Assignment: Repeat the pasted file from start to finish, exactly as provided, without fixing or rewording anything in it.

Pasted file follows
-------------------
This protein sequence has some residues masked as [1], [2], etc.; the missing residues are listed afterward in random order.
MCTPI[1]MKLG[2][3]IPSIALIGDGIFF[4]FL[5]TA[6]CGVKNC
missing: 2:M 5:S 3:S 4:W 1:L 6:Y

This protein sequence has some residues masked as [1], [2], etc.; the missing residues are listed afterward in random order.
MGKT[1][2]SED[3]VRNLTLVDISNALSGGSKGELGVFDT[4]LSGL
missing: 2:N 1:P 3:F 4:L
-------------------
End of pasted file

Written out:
This protein sequence has some residues masked as [1], [2], etc.; the missing residues are listed afterward in random order.
MCTPI[1]MKLG[2][3]IPSIALIGDGIFF[4]FL[5]TA[6]CGVKNC
missing: 2:M 5:S 3:S 4:W 1:L 6:Y

This protein sequence has some residues masked as [1], [2], etc.; the missing residues are listed afterward in random order.
MGKT[1][2]SED[3]VRNLTLVDISNALSGGSKGELGVFDT[4]LSGL
missing: 2:N 1:P 3:F 4:L